Malware Email Claims Cancelled Qantas Flight Fare Held in Credit
Email purporting to be from Australian airline Qantas claims that your flights have been cancelled as requested and the ticket value has been held in credit for future fares. The email claims that details can be viewed in an attached file.
The email is not from Qantas and the attachment does not contain information about cancelled flights. In fact, the email contains malware that, once installed, may steal sensitive personal information, download more malware, and allow criminals to take control of the infected computer.
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Qantas Flights Held in Credit IAWLFR [Email Ref: 170215-000310
We are writing to let you know that your flights have been cancelled as requested, and the fare value of your ticket has been placed in a stored credit for you.
Here are the details of your stored credit:
This stored credit may be used towards payment of a new ticket of equal or higher fare value provided this meets the conditions of the new fare. The new fare might be higher than the original fare, depending on the fares available. If changed for a higher fare, the difference between the original fare and the new fare and applicable taxes must be paid in addition to any change fee. Taxes are also subject to change any difference will be charged to your Card upon your new booking.
Thank you for your Card Membership.
(Attachment name: Qantas Flights_cancelled.PDF_.zip)
'Qantas' Email Claims Flights Have Been Cancelled
According to this email, which claims to be from Australian airline Qantas, your flight tickets have been cancelled as per your request. The message explains that the fee for the tickets has been placed in a stored credit and may be used towards payments of later tickets.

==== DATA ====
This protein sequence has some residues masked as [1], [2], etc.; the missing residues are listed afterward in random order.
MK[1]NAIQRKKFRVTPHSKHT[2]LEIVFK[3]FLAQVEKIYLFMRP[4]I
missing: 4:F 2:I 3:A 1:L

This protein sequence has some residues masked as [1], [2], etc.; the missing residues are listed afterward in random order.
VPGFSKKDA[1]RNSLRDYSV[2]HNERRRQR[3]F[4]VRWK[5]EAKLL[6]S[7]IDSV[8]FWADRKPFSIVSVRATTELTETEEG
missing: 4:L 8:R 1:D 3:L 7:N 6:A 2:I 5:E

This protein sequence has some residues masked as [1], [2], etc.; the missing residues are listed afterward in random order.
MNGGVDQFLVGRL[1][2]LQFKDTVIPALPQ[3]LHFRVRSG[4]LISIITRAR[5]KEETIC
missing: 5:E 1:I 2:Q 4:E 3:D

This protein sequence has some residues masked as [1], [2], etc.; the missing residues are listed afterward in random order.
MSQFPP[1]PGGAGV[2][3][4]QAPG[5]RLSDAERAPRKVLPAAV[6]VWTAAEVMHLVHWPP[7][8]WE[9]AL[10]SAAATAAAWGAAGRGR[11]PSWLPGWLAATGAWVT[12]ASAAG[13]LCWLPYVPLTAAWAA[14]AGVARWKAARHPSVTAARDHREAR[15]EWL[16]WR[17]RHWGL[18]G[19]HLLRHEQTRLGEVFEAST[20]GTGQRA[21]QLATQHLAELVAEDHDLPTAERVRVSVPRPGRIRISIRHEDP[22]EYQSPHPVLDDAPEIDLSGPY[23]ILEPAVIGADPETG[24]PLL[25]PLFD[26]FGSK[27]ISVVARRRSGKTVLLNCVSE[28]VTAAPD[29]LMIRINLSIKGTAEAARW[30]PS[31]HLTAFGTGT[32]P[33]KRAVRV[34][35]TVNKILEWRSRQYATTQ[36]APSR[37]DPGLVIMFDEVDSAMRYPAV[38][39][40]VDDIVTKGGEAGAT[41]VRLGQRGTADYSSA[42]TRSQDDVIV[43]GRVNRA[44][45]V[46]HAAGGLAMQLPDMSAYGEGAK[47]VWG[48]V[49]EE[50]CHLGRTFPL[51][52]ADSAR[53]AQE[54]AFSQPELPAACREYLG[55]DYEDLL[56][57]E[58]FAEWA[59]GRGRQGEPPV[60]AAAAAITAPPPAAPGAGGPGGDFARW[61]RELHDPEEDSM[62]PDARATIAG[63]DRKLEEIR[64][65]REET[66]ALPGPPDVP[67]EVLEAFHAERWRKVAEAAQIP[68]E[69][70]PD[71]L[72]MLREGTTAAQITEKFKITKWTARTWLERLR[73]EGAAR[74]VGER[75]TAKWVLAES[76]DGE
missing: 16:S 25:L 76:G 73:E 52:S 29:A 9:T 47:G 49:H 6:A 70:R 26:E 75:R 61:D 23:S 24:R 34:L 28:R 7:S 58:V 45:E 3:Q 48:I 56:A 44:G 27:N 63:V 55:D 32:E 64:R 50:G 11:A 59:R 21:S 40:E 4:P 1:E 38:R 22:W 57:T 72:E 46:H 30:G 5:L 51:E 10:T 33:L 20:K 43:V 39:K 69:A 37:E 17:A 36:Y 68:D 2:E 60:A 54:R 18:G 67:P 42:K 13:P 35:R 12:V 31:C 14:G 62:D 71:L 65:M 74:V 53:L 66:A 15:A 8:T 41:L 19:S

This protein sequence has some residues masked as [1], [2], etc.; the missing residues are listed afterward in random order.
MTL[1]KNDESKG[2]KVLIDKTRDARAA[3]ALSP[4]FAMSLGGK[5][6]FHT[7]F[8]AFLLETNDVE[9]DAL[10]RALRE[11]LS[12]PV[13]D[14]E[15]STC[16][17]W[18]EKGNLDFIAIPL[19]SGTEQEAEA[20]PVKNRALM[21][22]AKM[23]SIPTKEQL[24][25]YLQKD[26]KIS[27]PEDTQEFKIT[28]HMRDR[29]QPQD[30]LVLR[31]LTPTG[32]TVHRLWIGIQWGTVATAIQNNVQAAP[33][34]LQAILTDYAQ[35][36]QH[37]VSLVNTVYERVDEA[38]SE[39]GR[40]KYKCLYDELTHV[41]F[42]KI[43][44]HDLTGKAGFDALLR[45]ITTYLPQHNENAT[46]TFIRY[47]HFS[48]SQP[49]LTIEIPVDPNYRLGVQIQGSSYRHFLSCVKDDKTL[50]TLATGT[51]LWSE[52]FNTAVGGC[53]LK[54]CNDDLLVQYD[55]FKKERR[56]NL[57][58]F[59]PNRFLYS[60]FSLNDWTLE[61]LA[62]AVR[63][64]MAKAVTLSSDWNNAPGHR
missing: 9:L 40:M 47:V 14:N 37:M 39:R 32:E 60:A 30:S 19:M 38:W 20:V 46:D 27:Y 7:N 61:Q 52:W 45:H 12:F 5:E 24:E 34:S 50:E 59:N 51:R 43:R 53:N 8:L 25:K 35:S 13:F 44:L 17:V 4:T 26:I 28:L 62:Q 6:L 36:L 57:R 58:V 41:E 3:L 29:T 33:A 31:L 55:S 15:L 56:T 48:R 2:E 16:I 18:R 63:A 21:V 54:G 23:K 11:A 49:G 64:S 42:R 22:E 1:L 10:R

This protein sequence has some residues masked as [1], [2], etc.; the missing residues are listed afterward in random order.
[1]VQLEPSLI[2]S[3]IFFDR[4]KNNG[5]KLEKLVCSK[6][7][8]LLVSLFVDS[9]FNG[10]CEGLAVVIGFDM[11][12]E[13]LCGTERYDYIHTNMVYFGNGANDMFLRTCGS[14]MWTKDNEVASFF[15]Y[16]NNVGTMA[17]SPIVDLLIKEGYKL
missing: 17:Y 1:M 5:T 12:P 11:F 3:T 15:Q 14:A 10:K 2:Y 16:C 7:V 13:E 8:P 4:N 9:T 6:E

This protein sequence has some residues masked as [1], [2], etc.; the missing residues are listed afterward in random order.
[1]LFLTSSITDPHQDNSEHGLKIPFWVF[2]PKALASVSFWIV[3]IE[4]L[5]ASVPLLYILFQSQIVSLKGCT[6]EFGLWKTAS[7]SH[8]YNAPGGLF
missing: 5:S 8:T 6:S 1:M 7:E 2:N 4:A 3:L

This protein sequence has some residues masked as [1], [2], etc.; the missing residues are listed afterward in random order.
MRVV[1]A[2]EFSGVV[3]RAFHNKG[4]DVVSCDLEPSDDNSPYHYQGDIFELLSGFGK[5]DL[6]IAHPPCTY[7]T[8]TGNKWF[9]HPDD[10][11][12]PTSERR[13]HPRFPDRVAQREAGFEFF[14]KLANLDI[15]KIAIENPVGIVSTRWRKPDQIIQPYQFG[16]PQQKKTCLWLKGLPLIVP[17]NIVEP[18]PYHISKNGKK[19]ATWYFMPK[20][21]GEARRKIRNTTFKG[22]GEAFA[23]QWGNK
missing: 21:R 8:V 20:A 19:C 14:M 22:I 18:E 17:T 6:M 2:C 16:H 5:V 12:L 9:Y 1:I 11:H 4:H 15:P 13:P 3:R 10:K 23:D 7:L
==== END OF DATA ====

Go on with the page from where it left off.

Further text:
The email suggests that you can read further details about the stored credit by opening an attached file.
Email is Not From Qantas - Attachment Contains Malware
However, the email is not from Qantas and the attachment does not contain information about flight credits. Instead, the attachment contains malware
If you open the attached .zip file, you will find a malicious .exe file inside. Both the .zip and the .exe files have a double extension that includes '.pdf'. This is a ruse to trick recipients into thinking that the attachment is a harmless .PDF. If file extensions are hidden - as they are by default on Windows based computers - the illusion that the files are innocent .pdfs will be even stronger.
Clicking the .exe file will install the malware. Once installed, the malware may record sensitive information such as passwords and usernames and send it to criminals. It may also download further malware and allow the criminals to take control of the computer from afar.
The scammers hope that at least a few people will be panicked into opening the attachment without due caution. Some who really do have flights booked may open the attachment in the mistaken belief that their flights have been cancelled in error. Others, believing that their credit card has been compromised and used to purchase flight tickets, may also go ahead and open the attachment.
If you receive one of these messages, do not click any links or open any attachments that it contains.
Last updated: February 24, 2015
First published: February 24, 2015
By Brett M. Christensen
Email Messages Distributing Malicious Software on February 19, 2015